Outcry as IS group destroys ancient Iraqi artefacts
Islamic State militants released a video Thursday showing the destruction of priceless ancient artefacts in the Iraqi city of Mosul, an act that archeologists have described as an attack on the world’s “universal heritage”.
The propaganda video shows men using sledgehammers and drills to reduce sculptures and statues, some of which are believed to be thousands of years old, to rubble in a museum in Mosul – the Iraqi city seized by the IS group in a lightning offensive in June last year.
The footage shows a room strewn with the debris of the destroyed artefacts, which include Assyrian and Hellenistic works dating back to the 7th century BC.
"Muslims, these artefacts behind me are idols for people from ancient times who worshipped them instead of God," a militant says in the video.
He condemns the Assyrians, Akkadians and other peoples as polytheists and said the militants are following the example of the Prophet Mohammed by destroying the objects.
“The Prophet ordered us to get rid of statues and relics, and his companions did the same when they conquered countries after him,” he says.
Artefacts compared to the Mona Lisa
Though many of the destroyed artefacts are thought to be ancient works, others are plaster copies or reconstructions built around fragments of the original piece, experts have said.
Nevertheless, Axel Plathe, head of UNESCO’s Iraq office, told FRANCE 24 that while the organisation could not confirm the authenticity of the IS group video, the region is home to a number of “priceless works”.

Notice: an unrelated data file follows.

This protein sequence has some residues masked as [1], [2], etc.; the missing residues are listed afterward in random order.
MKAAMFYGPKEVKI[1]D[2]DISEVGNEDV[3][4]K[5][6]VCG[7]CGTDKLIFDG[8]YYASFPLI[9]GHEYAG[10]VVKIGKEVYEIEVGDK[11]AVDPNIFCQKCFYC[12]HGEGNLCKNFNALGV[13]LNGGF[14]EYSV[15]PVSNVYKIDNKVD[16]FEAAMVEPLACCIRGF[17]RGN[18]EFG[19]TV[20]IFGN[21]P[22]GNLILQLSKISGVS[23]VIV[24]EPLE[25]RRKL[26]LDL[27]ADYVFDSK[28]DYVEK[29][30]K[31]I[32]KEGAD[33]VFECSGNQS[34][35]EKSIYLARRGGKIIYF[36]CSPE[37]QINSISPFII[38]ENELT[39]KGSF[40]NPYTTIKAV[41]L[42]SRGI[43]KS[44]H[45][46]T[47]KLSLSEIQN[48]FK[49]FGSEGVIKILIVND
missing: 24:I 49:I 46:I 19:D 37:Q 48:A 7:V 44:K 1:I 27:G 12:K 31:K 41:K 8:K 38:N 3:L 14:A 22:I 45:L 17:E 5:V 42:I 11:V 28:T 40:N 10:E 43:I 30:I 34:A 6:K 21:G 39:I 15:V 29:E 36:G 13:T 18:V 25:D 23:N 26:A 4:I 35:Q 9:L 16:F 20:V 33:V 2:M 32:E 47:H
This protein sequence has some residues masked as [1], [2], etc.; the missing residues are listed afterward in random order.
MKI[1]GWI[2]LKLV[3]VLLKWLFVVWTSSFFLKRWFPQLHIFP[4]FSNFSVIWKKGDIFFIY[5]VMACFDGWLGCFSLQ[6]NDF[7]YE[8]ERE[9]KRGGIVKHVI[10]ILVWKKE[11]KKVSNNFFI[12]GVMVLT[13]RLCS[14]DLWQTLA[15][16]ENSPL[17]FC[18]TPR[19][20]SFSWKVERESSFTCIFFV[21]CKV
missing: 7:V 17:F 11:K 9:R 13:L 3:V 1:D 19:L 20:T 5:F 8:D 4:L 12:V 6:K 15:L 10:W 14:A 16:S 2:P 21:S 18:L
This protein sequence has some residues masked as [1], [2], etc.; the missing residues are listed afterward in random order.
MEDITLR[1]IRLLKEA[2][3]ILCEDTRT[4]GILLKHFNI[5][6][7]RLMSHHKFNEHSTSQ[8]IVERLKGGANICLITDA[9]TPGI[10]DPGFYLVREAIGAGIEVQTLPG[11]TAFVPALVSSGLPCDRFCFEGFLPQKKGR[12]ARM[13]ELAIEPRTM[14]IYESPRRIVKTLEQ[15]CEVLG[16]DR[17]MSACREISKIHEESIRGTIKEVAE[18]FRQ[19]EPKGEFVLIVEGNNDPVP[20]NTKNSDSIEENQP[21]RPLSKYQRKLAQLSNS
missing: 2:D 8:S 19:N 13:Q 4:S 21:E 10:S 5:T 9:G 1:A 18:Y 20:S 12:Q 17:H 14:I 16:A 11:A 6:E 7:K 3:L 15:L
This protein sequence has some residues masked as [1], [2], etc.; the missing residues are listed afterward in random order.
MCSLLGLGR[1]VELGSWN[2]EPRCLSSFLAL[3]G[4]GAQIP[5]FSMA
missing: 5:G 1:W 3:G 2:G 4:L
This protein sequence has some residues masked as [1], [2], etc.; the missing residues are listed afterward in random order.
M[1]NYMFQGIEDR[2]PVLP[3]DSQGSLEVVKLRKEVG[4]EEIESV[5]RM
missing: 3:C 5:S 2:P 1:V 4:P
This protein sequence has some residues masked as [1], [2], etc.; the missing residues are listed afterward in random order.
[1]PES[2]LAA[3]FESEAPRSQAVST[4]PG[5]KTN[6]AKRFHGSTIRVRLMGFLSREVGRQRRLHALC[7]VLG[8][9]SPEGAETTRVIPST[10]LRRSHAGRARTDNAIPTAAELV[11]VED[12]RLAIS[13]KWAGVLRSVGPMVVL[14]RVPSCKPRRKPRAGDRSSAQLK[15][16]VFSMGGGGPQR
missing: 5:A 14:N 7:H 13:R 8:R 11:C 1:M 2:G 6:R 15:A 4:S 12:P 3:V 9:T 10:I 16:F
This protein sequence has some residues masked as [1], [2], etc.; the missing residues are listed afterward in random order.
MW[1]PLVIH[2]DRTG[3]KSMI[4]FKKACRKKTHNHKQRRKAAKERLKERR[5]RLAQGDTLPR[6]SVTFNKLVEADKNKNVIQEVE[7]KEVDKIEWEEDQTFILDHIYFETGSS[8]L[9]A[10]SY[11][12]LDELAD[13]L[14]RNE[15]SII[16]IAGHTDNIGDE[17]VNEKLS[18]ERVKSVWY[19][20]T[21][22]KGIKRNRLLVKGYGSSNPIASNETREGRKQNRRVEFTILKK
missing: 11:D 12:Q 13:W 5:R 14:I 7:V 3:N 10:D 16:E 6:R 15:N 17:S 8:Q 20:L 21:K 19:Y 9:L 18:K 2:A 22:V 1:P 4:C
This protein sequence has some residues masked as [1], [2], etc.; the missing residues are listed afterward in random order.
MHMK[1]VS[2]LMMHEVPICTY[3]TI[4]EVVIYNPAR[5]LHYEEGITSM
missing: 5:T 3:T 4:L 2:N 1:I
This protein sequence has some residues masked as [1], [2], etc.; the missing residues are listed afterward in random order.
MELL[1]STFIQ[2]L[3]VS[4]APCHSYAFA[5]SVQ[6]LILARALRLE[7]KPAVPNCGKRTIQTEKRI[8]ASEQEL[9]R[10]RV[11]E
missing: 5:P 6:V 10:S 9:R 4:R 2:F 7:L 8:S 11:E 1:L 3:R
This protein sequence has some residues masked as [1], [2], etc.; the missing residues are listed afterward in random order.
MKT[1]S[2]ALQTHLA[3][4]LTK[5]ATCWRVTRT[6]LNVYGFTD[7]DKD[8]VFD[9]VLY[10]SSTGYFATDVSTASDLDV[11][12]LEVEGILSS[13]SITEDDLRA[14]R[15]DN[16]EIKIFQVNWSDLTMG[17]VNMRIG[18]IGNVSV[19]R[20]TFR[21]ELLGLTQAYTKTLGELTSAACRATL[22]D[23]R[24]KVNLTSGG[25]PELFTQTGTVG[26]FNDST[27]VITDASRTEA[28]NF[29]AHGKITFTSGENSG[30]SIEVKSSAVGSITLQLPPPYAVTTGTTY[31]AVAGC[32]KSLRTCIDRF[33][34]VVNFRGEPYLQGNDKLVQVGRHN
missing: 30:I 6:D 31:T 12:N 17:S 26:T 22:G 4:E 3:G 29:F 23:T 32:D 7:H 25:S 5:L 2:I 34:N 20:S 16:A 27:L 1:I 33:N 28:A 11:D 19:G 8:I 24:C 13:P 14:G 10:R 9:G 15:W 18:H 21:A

“It's like the Mona Lisa, they are works that cannot be sold in a market," he says. "They are part of a universal heritage that is extremely important for the history of mankind."
Images suggest a number of the items destroyed in Mosul were plaster copies
Mosul sits in the heart of the Iraqi province of Nineveh, an area rich in religious and cultural heritage. It contains the ruins of the ancient Assyrian capital, also named Nineveh, which sits across from Mosul on the opposite side of the Tigris River.
The area has been the site of extensive archeological excavations since the mid-19th century.
An Islamic State militant told FRANCE 24’s expert on jihadist groups, Wassim Nasr, that the destroyed artefacts were “satanic” objects that “should have been left in the ground”.
"Archaeologists should not have touched them," said the militant.
IS group sending ‘unacceptable message’
The Islamic State group has systematically destroyed heritage sites, including several Sunni Muslim shrines and mosques, in the areas it has conquered in Iraq and Syria.
Earlier this month, the group was accused of burning thousands of rare books and ancient manuscripts in Mosul’s library.
"They want to say: 'We do not respect your culture'. It is a strong and unacceptable message", said Plathe. "There is a risk that this kind of action is repeated, and we have no way to respond."
UNESCO on Thursday demanded an emergency meeting of the UN Security Council to discuss the protection of Iraq’s cultural heritage “as an integral element for the country’s security”.
“This attack is far more than a cultural tragedy – this is also a security issue as it fuels sectarianism, violent extremism and conflict in Iraq,” said Director-General Irina Bokova.
Bokova said the Mosul destruction was a violation of UN Security Council's resolution 2199, designed to counter illicit trafficking of antiquities and cultural objects from Iraq and Syria – believed to be a key source of income for the IS group.
But in what was perhaps a pointed message to the UN, the man appearing in the video released Thursday states that the destroyed objects may be “worth billions of dollars” but “we don’t care”.
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